You can boot Linux from a USB drive! This is very useful for a variety of tasks. You can troubleshoot computers that won’t boot by booting from the USB drive and running diagnostics. You can remove passwords from Windows computers using a utility. You can retrieve files from any computer you forgot the password to (as long as it is not encrypted). If you accidentally formatted (erased) a hard drive, you may be able to recover it with a bootable Linux USB. It is also great for working with storage devices in general since Linux is compatible with all major file systems, and has some great easy-to-use tools for partitioning. I have put together a USB drive with multiple distros on it with software called MultiBootUSB.
A terminal is an application that allows the user to type commands to interact with the system if different ways. Linux comes with a very diverse and useful set of terminal commands for just about anything. Basically, the terminal acts as the glue for the system, giving access to all utilities, and allowing you to write scripts that automate tasks like backup of files, changing desktop backgrounds and themes, or installing apps on a new system. One of my favorite scripts lets me swap between the default skin of Linux Mint and a Windows XP theme that someone made for Linux Mint!
- File utilities
- Text editors
- Installing apps
- Launching any app by typing its name
- Interacting with the system
- System info and diagnostics
- Logging into remote servers
- Web browsing
Later in the article I will discuss some of the fun terminal apps you can run.
Linux uses very few system resources. Depending on the distro, it can use about 300 MB (0.3GB) to 800MB (0.8GB) of ram with no apps open, leaving the rest for all those browser tabs that somehow take up 250MB (0.25GB) each… By comparison, Windows 10 uses 1GB to 2GB of ram with no apps open. Linux also uses only a few GB of disk space, and boots very fast (again, depending on the distro).
This makes Linux perfect for…
A lightweight distro such as Lubuntu or Debian can run on old hardware (or cheap hardware like a chromebook) and still receive security updates. You can finally turn that 10-year-old laptop into a portable emulator for the Atari 2600 (among many others)! This project took a computer from 1989 and put modern Linux on it, and it still gets updates.
Ease of Technical Use
I have tried to install python on Windows before, and it is not a good experience. Linux, on the other hand, has python already installed and even has multiple versions for compatibility with older python programs. Setting up custom networking with a system of servers, or even devices around the home is a lot easier and cheaper (no licences required) in Linux. If you want to set up an audio production machine, you can use the Ubuntu Studio distro, or install the programs it uses on any other distro to create your customized audio setup.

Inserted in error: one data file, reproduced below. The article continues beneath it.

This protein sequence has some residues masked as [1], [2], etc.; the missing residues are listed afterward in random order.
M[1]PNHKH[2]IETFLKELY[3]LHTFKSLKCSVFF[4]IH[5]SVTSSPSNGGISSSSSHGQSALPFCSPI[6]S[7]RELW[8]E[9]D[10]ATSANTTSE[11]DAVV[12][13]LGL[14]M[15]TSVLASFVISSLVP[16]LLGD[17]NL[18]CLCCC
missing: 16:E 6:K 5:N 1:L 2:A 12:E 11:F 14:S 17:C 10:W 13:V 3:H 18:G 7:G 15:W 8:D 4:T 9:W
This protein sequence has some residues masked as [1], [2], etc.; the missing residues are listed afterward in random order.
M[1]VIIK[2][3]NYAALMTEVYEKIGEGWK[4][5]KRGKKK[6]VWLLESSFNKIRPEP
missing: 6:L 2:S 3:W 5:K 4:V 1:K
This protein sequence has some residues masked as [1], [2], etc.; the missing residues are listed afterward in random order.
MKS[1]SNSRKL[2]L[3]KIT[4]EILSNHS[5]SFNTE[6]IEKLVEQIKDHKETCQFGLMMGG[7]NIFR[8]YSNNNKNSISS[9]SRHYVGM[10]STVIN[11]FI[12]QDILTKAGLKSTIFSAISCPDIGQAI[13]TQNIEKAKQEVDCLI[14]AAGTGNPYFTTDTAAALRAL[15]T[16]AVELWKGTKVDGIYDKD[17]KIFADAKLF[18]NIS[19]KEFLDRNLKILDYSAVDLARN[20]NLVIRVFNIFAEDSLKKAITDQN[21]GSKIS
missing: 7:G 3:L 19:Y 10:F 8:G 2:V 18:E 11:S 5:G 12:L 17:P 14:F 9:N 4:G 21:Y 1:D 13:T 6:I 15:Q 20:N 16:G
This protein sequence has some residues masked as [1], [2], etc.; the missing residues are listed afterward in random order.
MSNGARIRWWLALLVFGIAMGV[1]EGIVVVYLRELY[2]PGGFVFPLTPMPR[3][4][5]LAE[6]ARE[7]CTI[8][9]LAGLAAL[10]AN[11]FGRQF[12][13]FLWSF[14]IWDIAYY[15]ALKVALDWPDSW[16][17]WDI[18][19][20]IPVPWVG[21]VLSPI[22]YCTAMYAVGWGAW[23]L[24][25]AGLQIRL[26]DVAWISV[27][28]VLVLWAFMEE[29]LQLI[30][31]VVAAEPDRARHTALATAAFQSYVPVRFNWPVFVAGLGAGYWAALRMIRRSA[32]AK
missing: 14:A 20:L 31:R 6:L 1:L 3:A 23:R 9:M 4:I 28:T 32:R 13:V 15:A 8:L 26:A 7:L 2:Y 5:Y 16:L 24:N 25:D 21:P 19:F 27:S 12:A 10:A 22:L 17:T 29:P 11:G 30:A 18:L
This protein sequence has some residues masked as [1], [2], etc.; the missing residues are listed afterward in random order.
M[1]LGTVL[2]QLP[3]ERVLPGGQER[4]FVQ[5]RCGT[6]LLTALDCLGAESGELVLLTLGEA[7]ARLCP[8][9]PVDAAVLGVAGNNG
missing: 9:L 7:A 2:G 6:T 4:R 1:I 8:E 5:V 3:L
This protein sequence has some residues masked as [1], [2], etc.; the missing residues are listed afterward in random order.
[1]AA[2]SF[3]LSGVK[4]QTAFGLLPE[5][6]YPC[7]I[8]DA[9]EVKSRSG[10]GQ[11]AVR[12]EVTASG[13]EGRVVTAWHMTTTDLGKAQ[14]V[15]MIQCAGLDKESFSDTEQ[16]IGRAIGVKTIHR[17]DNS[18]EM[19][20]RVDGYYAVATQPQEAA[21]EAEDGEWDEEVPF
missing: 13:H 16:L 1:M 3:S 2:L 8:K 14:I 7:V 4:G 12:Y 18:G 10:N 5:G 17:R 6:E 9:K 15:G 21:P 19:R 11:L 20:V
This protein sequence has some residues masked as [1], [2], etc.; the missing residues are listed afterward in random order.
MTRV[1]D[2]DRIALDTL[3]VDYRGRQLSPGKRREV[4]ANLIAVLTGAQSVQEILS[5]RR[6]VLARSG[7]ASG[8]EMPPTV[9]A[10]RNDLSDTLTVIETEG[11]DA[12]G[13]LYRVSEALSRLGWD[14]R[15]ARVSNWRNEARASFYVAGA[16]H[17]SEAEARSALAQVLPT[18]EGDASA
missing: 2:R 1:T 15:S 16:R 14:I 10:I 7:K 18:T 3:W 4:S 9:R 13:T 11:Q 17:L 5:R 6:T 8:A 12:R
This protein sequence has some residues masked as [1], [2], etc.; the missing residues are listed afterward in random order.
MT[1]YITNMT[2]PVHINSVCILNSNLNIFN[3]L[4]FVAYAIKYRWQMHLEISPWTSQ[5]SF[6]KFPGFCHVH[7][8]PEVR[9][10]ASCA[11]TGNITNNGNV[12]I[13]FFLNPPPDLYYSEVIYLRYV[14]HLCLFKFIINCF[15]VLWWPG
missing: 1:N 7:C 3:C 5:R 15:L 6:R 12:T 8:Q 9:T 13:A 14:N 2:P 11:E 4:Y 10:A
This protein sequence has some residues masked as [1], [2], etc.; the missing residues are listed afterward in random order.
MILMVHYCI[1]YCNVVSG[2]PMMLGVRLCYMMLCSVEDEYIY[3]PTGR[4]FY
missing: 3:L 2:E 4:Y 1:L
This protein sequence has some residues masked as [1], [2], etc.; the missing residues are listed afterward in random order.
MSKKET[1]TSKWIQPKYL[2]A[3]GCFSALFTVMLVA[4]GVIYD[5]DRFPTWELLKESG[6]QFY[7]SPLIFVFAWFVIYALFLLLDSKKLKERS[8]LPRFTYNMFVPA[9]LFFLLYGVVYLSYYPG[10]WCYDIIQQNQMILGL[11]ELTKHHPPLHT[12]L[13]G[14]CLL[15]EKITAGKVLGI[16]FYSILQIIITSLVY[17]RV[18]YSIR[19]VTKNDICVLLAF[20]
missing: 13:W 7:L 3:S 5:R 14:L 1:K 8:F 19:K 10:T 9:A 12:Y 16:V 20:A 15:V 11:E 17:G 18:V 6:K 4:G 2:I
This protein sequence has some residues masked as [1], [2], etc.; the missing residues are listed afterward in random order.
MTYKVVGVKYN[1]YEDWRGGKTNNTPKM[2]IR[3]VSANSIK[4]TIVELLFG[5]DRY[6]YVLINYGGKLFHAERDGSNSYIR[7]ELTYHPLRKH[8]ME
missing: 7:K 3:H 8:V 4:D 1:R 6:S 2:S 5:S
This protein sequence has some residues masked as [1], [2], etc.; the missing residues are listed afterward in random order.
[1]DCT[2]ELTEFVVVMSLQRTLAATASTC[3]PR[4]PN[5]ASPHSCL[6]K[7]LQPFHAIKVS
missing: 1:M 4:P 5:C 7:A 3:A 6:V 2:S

While Linux only has 3% market share on personal computers, it dominates the server market, with about 2/3 of the world’s servers running some form of Linux. That means that you most likely use Linux without knowing it every time you use the internet! This makes it the ideal choice for a home server since there is so much high quality server software available for free. You can use Linux to host your own website, store a backup of your laptop, run a minecraft server, act as a DVR, stream music, control home automation, etc. Since most of the world’s servers run Linux, having experience with Linux servers is an important skill to have if you are going into IT or web development.
Cool Things to Do with Linux
Open a terminal in Linux (Ctrl-Alt-T on most systems) and type the following command to install some fun scripts:
apt install hollywood filters nyancat bb libaa-bin oneko toilet fortune lolcat figlet cowsay sl cmatrix
Then type some of these commands in for some surprises:
oneko (press Ctrl-C to exit) cmatrix (press Ctrl-C to exit) nyancat (press Ctrl-C to exit) fortune fortune|pirate fortune|lolcat fortune|cowsay fortune|cowsay|lolcat fortune|figlet|lolcat fortune|rev fortune|pirate|rev|figlet|lolcat sl telnet towel.blinkenlights.nl bb hollywood (press Ctrl-C twice, then Ctrl-D to quit)
See the appendix for the links where I found these cool commands.
In Linux, you can map key pressed to sound effects! In Ubuntu, click on “Activities,” type “keyboard,” and click on “keyboard” under “settings.”
Scroll to the bottom of the list and click on the wide “+” button.
Fill in the fields as follows, replacing “johanv” with your username, then click on “Set Shortcut…” and press Shift-F1 (or whatever you want the key sequence to be).
Download this sound effect and put it in your home directory.
Press Shift-F1 and enjoy! You can add more sounds to the other Shift-F<1-12> keys using the same process. Here is a link to all the sound effects I added.
Thanks for reading (or skipping) all the way to the end! This has been my perspective on the world of Linux. Whether you find Linux appealing, appalling, or somewhere in between, I hope you got something useful out of this article. The appendix has some useful articles on learning more about Linux if you are interested. You can also leave a comment if you have any questions, suggestions, or… well… comments!
Here are some tutorials explaining more about Linux and how to use it:
Sources for cool things to do in Linux: